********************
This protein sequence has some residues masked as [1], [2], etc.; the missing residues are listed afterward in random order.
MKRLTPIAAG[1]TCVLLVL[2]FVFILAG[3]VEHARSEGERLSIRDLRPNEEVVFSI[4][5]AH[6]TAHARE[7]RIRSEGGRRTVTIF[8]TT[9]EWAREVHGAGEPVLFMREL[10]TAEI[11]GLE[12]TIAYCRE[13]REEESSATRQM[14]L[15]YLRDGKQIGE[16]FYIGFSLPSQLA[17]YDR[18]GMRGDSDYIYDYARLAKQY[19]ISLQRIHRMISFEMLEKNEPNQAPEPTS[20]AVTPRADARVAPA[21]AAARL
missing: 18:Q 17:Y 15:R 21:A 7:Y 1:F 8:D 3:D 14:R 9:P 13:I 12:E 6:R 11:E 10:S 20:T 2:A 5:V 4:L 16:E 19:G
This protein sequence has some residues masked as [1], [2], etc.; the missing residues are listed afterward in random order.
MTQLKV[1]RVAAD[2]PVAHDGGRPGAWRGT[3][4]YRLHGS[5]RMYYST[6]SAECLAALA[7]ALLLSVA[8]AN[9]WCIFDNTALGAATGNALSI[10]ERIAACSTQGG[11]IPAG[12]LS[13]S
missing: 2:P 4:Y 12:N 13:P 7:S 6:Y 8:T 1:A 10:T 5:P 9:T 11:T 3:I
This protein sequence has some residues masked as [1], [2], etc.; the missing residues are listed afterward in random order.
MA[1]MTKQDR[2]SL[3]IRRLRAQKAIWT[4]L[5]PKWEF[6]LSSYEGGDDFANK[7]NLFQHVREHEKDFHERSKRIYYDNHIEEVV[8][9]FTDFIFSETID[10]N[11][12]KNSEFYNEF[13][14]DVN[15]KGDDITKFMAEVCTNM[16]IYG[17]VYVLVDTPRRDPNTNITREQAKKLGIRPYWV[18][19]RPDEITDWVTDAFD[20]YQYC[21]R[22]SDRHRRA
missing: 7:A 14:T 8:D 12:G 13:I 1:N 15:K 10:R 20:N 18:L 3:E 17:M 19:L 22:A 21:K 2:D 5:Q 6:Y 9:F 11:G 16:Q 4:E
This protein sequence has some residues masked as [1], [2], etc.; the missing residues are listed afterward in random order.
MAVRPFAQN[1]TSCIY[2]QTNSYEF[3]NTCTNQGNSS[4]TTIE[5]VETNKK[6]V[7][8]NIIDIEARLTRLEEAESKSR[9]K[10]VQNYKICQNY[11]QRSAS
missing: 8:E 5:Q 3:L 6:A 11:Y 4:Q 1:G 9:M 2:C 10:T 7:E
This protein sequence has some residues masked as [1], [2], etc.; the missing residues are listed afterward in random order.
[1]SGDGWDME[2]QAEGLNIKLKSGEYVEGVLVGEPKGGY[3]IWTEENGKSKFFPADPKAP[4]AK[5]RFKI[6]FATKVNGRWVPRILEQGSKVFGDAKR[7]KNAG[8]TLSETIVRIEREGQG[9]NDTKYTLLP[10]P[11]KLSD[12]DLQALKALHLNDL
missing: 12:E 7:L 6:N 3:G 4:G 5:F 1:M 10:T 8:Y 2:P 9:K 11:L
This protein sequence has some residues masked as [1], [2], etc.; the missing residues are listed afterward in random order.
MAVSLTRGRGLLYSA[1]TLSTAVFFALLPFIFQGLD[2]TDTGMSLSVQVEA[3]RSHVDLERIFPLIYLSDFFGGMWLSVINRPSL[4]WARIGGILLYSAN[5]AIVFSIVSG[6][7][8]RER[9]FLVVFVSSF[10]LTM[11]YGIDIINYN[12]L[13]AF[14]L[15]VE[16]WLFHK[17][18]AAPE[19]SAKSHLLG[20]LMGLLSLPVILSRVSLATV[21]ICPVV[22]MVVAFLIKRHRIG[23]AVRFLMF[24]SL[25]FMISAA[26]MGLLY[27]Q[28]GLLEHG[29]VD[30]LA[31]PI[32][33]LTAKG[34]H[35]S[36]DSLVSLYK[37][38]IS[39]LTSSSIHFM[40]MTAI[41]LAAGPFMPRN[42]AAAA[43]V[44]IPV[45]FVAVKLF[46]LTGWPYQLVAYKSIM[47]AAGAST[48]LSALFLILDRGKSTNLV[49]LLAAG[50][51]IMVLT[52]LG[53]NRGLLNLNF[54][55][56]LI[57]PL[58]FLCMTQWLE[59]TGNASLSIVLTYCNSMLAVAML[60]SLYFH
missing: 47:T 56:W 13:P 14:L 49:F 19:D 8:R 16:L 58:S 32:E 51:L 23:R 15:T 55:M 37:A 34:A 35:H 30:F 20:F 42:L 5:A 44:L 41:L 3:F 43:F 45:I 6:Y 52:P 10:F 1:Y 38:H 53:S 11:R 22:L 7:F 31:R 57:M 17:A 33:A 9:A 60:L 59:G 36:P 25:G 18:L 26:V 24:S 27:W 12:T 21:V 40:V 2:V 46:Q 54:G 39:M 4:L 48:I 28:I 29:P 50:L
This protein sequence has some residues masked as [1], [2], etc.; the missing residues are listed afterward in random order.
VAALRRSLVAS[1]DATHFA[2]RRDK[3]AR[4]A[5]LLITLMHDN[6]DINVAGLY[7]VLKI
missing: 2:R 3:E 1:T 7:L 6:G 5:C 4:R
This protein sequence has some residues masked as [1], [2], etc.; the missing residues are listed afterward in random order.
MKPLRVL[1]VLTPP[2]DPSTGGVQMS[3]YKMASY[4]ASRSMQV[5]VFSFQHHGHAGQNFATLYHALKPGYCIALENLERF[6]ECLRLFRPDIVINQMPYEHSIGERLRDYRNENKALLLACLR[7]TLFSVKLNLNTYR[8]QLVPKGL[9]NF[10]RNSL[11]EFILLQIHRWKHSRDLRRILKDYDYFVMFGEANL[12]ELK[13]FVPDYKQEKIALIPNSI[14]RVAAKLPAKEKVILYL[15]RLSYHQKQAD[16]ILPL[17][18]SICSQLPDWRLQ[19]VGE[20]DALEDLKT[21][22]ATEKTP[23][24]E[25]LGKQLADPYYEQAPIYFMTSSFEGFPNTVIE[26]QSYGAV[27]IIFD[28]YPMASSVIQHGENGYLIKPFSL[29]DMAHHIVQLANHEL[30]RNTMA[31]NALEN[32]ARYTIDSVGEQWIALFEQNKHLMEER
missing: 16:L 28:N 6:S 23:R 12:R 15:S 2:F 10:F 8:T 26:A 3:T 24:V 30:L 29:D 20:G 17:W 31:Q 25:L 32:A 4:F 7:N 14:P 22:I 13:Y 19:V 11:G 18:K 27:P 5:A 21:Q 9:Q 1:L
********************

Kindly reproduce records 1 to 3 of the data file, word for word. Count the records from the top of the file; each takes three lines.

This protein sequence has some residues masked as [1], [2], etc.; the missing residues are listed afterward in random order.
MKRLTPIAAG[1]TCVLLVL[2]FVFILAG[3]VEHARSEGERLSIRDLRPNEEVVFSI[4][5]AH[6]TAHARE[7]RIRSEGGRRTVTIF[8]TT[9]EWAREVHGAGEPVLFMREL[10]TAEI[11]GLE[12]TIAYCRE[13]REEESSATRQM[14]L[15]YLRDGKQIGE[16]FYIGFSLPSQLA[17]YDR[18]GMRGDSDYIYDYARLAKQY[19]ISLQRIHRMISFEMLEKNEPNQAPEPTS[20]AVTPRADARVAPA[21]AAARL
missing: 18:Q 17:Y 15:R 21:A 7:Y 1:F 8:D 3:D 14:R 9:P 13:I 12:E 6:R 11:E 10:S 20:T 2:A 5:V 4:L 16:E 19:G
This protein sequence has some residues masked as [1], [2], etc.; the missing residues are listed afterward in random order.
MTQLKV[1]RVAAD[2]PVAHDGGRPGAWRGT[3][4]YRLHGS[5]RMYYST[6]SAECLAALA[7]ALLLSVA[8]AN[9]WCIFDNTALGAATGNALSI[10]ERIAACSTQGG[11]IPAG[12]LS[13]S
missing: 2:P 4:Y 12:N 13:P 7:S 6:Y 8:T 1:A 10:T 5:P 9:T 11:T 3:I
This protein sequence has some residues masked as [1], [2], etc.; the missing residues are listed afterward in random order.
MA[1]MTKQDR[2]SL[3]IRRLRAQKAIWT[4]L[5]PKWEF[6]LSSYEGGDDFANK[7]NLFQHVREHEKDFHERSKRIYYDNHIEEVV[8][9]FTDFIFSETID[10]N[11][12]KNSEFYNEF[13][14]DVN[15]KGDDITKFMAEVCTNM[16]IYG[17]VYVLVDTPRRDPNTNITREQAKKLGIRPYWV[18][19]RPDEITDWVTDAFD[20]YQYC[21]R[22]SDRHRRA
missing: 7:A 14:T 8:D 12:G 13:I 1:N 15:K 10:R 20:N 18:L 3:E 17:M 19:L 22:A 21:K 2:D 5:Q 6:Y 9:F 11:G 16:Q 4:E